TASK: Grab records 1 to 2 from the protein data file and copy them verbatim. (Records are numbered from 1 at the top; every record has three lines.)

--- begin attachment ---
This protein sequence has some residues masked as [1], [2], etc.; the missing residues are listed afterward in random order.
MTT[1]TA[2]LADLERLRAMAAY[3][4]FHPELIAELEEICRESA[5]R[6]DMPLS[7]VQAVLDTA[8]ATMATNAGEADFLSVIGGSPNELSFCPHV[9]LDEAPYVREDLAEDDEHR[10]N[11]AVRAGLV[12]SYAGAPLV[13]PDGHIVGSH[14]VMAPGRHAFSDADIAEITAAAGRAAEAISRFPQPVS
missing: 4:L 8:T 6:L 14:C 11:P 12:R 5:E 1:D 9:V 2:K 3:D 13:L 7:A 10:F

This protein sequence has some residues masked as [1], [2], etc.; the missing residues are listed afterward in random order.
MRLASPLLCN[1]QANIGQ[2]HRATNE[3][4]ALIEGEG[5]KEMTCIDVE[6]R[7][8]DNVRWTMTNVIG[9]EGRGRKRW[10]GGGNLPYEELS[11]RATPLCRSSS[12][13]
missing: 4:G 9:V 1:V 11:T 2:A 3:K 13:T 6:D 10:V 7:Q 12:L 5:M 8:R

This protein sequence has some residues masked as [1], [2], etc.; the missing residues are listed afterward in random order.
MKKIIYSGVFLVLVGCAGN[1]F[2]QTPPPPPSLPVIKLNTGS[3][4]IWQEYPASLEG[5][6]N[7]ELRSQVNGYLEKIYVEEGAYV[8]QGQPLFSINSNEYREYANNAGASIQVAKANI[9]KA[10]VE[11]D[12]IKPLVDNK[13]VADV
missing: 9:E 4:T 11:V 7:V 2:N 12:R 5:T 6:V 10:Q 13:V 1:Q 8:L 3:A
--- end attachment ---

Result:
This protein sequence has some residues masked as [1], [2], etc.; the missing residues are listed afterward in random order.
MTT[1]TA[2]LADLERLRAMAAY[3][4]FHPELIAELEEICRESA[5]R[6]DMPLS[7]VQAVLDTA[8]ATMATNAGEADFLSVIGGSPNELSFCPHV[9]LDEAPYVREDLAEDDEHR[10]N[11]AVRAGLV[12]SYAGAPLV[13]PDGHIVGSH[14]VMAPGRHAFSDADIAEITAAAGRAAEAISRFPQPVS
missing: 4:L 8:T 6:L 14:C 11:P 12:R 5:E 1:D 9:V 2:K 3:D 13:L 7:A 10:F

This protein sequence has some residues masked as [1], [2], etc.; the missing residues are listed afterward in random order.
MRLASPLLCN[1]QANIGQ[2]HRATNE[3][4]ALIEGEG[5]KEMTCIDVE[6]R[7][8]DNVRWTMTNVIG[9]EGRGRKRW[10]GGGNLPYEELS[11]RATPLCRSSS[12][13]
missing: 4:G 9:V 1:V 11:T 2:A 3:K 13:T 6:D 10:V 7:Q 12:L 5:M 8:R